-- I can't forget to mention the amount of breaks the Mariners were getting. I remember a ball bouncing off the third-base bag, a couple of balls off gloves, balls landing between three converging fielders, etc. The Mariner pitching has been good enough this year where if the Mariners get breaks here and there, they win.
-- Ichiro went 1-for-5, making him 60-for-174 (.345) on the season and putting him on pace for a 231-hit season. It'd probably be good if this pace picked up a little bit.
-- now, the Ichiro/Figgins stat. Ichiro went 1-for-5 and scored a run, and Figgins went 1-for-4 and scored a run. The Mariners are now 8-2 when both players score and 7-12 when both players collect hits.
1) Mike Sweeney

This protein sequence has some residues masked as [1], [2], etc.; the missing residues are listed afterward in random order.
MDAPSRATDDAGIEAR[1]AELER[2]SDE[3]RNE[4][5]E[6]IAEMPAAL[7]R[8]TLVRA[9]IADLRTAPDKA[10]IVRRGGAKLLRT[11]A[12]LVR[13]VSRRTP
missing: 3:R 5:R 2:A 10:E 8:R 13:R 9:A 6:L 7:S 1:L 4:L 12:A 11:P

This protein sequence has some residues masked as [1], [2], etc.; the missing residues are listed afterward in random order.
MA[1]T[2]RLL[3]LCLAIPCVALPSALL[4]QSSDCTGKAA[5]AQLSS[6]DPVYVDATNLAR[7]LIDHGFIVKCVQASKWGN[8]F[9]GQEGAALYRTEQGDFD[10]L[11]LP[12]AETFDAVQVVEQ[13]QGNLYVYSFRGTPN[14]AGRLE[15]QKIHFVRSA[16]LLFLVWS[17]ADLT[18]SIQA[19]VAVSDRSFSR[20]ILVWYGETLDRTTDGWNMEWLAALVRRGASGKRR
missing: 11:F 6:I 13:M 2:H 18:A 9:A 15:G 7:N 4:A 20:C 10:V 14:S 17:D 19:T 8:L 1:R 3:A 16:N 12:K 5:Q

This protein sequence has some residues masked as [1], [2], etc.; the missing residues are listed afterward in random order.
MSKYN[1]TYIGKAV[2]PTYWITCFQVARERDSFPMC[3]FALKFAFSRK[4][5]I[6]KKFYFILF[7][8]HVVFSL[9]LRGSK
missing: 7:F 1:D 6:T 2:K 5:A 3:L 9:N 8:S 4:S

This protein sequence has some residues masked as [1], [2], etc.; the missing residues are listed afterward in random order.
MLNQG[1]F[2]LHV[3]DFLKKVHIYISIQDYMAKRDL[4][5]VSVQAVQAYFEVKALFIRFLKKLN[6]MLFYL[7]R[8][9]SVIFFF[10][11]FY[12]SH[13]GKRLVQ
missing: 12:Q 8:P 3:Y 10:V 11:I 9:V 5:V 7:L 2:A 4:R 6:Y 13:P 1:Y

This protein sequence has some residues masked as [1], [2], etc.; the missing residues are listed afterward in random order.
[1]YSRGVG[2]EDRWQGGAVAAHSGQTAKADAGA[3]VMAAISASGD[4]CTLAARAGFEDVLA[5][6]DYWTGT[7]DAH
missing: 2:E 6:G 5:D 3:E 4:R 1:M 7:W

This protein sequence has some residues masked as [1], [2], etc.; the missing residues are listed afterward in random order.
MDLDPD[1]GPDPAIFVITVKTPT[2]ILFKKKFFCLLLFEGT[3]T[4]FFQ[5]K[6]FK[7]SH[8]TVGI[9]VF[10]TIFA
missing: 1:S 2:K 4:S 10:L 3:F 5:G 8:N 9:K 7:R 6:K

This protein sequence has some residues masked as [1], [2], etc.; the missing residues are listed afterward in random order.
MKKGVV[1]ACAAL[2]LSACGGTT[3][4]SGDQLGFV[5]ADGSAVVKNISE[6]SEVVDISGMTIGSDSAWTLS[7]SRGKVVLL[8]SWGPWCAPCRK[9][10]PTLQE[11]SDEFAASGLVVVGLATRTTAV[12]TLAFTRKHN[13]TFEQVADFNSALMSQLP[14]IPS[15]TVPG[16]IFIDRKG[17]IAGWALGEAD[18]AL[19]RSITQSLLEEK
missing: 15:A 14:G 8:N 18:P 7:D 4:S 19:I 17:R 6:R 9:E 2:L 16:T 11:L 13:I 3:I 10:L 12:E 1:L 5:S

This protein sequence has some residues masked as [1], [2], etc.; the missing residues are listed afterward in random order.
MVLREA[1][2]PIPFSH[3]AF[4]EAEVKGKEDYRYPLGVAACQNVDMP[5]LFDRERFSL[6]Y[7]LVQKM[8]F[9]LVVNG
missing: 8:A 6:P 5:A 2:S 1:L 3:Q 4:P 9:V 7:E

I feel pretty safe saying he won't have another night like this for the rest of the season. I don't see a lot of 4-for-6 nights with two homers and six RBIs in his future. Hopefully we see a lot of playing time in Sweeney's future. There was a week or so not too logn ago where Sweeney was getting some starts against righthanded starting pitchers, and I think that time has come again. Then again, we have to consider that Sweeney started the very night after Ken Griffey Jr. had the winning hit. Of course, it doesn't exactly take a rocket scientist to figure out who out of the Mariners' two designated hitters has more left in his bat, but since the strings seem to be pulled at a level higher than the manager or the general manager, we're stuck with Griffey making outs until he removes himself from the team. Anyway, I got home and saw the second Sweeney homer on the replay, and Sweeney looked like he hit that homer on his front foot. His swing makes my back hurt just watching it, but if the results are much like they were in this game, he can keep swinging all uncomfortably.